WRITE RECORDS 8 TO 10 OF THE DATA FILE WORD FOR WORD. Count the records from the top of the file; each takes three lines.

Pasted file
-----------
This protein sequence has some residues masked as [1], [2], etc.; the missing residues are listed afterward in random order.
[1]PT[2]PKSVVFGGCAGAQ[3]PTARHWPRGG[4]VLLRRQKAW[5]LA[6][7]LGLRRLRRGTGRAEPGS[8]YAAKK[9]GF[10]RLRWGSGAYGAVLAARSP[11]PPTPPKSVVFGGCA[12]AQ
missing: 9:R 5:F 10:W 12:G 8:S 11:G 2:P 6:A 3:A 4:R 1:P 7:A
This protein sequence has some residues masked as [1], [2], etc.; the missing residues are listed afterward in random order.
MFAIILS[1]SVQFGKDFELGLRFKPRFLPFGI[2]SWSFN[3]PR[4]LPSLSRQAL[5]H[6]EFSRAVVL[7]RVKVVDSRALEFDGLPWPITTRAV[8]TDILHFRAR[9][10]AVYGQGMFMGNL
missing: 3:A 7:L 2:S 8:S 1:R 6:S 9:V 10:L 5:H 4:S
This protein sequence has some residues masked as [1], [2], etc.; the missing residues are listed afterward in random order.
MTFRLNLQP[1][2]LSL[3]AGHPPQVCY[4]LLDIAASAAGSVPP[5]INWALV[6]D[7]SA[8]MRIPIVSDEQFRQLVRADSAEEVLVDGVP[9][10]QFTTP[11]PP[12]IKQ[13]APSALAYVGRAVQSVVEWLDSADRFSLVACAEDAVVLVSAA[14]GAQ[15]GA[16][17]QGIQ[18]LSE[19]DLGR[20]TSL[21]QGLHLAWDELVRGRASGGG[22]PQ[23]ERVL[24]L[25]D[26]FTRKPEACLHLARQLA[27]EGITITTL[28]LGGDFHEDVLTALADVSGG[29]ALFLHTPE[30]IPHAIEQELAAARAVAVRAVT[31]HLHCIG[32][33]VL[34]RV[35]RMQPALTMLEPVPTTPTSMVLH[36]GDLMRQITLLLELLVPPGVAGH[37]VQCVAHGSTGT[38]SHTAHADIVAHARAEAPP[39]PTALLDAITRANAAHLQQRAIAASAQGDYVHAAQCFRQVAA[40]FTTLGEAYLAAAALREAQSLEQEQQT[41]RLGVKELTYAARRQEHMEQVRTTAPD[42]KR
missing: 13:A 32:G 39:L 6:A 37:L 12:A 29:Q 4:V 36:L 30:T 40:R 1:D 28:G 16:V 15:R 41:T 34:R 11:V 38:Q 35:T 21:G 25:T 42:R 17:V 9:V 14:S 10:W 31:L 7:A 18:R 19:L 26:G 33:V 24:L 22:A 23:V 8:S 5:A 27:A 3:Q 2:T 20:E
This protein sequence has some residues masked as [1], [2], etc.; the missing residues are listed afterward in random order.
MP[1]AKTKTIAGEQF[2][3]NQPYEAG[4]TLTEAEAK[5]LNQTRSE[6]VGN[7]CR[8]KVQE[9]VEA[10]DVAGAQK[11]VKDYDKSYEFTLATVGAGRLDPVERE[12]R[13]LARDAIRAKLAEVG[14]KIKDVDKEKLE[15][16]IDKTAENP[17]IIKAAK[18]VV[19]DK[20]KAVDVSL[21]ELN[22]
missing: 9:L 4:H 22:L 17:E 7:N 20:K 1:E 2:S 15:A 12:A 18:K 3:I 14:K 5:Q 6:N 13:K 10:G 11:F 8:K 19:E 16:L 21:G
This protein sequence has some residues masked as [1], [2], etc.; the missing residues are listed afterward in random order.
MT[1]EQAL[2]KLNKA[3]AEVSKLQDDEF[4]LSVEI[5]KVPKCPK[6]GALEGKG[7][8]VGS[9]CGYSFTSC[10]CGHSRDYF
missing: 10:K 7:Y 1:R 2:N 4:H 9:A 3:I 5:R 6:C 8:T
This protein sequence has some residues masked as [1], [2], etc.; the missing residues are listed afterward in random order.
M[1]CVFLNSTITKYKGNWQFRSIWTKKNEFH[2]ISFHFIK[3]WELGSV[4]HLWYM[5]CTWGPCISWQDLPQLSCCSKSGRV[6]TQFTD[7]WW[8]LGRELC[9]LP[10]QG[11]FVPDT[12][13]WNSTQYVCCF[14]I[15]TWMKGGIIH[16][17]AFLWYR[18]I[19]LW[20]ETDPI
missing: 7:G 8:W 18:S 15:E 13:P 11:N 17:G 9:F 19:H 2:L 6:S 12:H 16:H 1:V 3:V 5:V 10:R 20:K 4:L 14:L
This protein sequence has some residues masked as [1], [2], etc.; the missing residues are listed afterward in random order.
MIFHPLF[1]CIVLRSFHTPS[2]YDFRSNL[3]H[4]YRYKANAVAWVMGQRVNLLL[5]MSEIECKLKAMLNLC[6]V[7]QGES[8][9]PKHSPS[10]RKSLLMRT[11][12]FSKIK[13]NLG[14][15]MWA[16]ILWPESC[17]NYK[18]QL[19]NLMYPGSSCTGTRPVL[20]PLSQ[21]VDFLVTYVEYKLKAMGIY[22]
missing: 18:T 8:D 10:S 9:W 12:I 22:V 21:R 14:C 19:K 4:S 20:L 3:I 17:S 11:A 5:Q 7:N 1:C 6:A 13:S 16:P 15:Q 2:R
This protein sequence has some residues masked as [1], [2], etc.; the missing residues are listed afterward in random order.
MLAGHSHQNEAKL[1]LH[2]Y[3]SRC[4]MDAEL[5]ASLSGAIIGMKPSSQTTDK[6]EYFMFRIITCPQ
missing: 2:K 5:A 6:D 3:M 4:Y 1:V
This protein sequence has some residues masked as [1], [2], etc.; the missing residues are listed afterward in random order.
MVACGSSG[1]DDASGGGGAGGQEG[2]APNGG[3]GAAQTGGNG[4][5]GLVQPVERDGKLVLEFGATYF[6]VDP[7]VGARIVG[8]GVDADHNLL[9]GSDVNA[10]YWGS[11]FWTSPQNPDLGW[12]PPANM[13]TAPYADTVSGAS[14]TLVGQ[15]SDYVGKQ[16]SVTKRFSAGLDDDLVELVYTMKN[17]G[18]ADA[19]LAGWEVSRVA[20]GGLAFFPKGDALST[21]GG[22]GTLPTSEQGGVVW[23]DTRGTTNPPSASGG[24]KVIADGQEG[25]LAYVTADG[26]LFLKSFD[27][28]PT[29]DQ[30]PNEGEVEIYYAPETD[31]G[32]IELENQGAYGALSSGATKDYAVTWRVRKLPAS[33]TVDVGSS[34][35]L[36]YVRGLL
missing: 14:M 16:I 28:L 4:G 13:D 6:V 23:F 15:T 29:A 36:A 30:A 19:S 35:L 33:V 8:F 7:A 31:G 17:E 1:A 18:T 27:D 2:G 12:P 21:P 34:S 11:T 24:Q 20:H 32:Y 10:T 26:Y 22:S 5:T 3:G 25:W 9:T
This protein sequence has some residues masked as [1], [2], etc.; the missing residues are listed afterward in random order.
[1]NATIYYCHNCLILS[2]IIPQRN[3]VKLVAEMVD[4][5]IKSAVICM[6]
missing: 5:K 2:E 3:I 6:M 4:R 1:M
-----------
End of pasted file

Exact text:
This protein sequence has some residues masked as [1], [2], etc.; the missing residues are listed afterward in random order.
MLAGHSHQNEAKL[1]LH[2]Y[3]SRC[4]MDAEL[5]ASLSGAIIGMKPSSQTTDK[6]EYFMFRIITCPQ
missing: 2:K 5:A 6:D 3:M 4:Y 1:V
This protein sequence has some residues masked as [1], [2], etc.; the missing residues are listed afterward in random order.
MVACGSSG[1]DDASGGGGAGGQEG[2]APNGG[3]GAAQTGGNG[4][5]GLVQPVERDGKLVLEFGATYF[6]VDP[7]VGARIVG[8]GVDADHNLL[9]GSDVNA[10]YWGS[11]FWTSPQNPDLGW[12]PPANM[13]TAPYADTVSGAS[14]TLVGQ[15]SDYVGKQ[16]SVTKRFSAGLDDDLVELVYTMKN[17]G[18]ADA[19]LAGWEVSRVA[20]GGLAFFPKGDALST[21]GG[22]GTLPTSEQGGVVW[23]DTRGTTNPPSASGG[24]KVIADGQEG[25]LAYVTADG[26]LFLKSFD[27][28]PT[29]DQ[30]PNEGEVEIYYAPETD[31]G[32]IELENQGAYGALSSGATKDYAVTWRVRKLPAS[33]TVDVGSS[34][35]L[36]YVRGLL
missing: 14:M 16:I 28:L 4:G 13:D 6:V 23:F 15:T 29:A 36:A 30:A 19:S 35:L 33:V 8:F 7:A 31:G 17:E 1:A 18:T 27:D 2:G 12:P 21:P 34:S 11:T 24:Q 20:H 32:Y 10:T 26:Y 22:S 5:T 3:G 25:W 9:T
This protein sequence has some residues masked as [1], [2], etc.; the missing residues are listed afterward in random order.
[1]NATIYYCHNCLILS[2]IIPQRN[3]VKLVAEMVD[4][5]IKSAVICM[6]
missing: 5:K 2:E 3:I 6:M 4:R 1:M